Somehow, in our long excursion through the ever-expanding library of horror we never watched Brainscan. Perhaps, I (Lance) never did because the cover art makes the movie look like a 90's CGI driven mess. Never judge a fish by its scales, right?
Brainscan found its way into our world while we were attending our first horror convention, Scares that Care in Williamsburg, VA a couple weeks ago. We shared our booth and hotel with our buddy Tim Mills, who runs the Horror Flicks and Guitar Picks Podcast where he interviews musicians about their favorite horror movies. After an incredibly fun day of meeting awesome horror fans we were beat so we had dinner and crashed back at the hotel. Tim brought a handful of movies and just so happened to bring Brainscan. Stephen and I had never seen it and Tim said it was one of his favorites so we put on our Edward Furlong pants and jumped on the interactive trip to Hell!
The first thing we noticed was the score, written by George S. Clinton, who wrote the scores to Austin Powers movies and the 90's Mortal Kombat movies. The main theme delivers a sense of unease that compliments the visuals and develops a distinct atmosphere as the movie opens. We knew this movie was gonna be special.
Brainscan, directed by John Flynn, follows Michael Brower (Edward Furlong) a tech and horror obsessed latch-key kid. Michael's mother died tragically in a car crash and he saw everything - heavy trauma. His father travels for work and appears to make up for his absence by buying Michael all the latest and greatest tech. Surprisingly, all of the tech in Brainscan doesn't seem ridiculously dated, maybe it's because the tech leans towards the fantastic and less on the realism of the time. Our favorite piece of tech is Igor the computer assistant who does Michael's bidding. Igor captures the magic and potential of a computer assistant that Siri has yet to achieve. You hear that Apple, I know you're reading this, take notes - out with Siri, in with Igor.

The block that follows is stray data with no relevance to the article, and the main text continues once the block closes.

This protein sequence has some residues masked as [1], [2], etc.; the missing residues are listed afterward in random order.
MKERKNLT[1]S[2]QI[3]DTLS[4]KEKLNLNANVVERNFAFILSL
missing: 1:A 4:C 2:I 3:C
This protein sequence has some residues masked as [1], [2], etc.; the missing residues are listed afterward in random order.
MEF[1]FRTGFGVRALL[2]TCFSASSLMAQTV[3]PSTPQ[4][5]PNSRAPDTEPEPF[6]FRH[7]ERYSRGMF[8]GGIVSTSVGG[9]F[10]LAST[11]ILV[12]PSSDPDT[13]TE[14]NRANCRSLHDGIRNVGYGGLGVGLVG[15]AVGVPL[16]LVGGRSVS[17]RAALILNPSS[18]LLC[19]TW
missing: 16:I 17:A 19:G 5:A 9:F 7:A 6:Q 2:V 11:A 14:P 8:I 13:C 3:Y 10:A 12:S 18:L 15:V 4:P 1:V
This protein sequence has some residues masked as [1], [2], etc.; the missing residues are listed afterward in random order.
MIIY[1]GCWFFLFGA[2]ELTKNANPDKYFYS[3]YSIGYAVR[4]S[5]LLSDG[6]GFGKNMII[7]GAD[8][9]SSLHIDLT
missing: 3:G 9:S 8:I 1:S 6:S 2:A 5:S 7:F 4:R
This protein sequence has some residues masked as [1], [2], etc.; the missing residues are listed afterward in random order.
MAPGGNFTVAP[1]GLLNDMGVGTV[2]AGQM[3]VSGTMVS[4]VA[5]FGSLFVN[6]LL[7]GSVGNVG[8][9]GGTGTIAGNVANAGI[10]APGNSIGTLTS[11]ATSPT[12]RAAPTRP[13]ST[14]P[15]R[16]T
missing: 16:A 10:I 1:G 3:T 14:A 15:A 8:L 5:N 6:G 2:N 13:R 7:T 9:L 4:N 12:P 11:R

As we pop out of the opening dream sequence Michael's best bud Kyle calls to tell him about this radical new advertisement for a game called Brainscan he's reading about in the most recent Fangoria magazine. Kyle is hyped but Michael thinks it's lame. Michael is distracted by the view out of his bedroom window.
Michael, like all 90's teen protagonists, lives next door to the love of his life, Kimberly (Amy Hargreaves). Brainscan does not age well in one glaring area, Michael videotaping Kimberly in her bedroom. The fact that she's aware of the invasion of privacy and has her own secret only adds to the creepiness somehow. Putting the weird voyeurism aside, Kimberly is the attractive popular girl and Michael is the weird, I-don't-give-a-shit outsider, oh so common in the 90's. Will they get together, God we hope so.
After ol'creep daddy is done oggling his neighbor, he decides to check out the ad for Brainscan. Igor dials 1-800-555-FEAR, a voice answers, Michael asks about the game and out of nowhere he is violently wracked by what looks like a seizure or demonic possession. Then returns back to normal, no harm apparently done.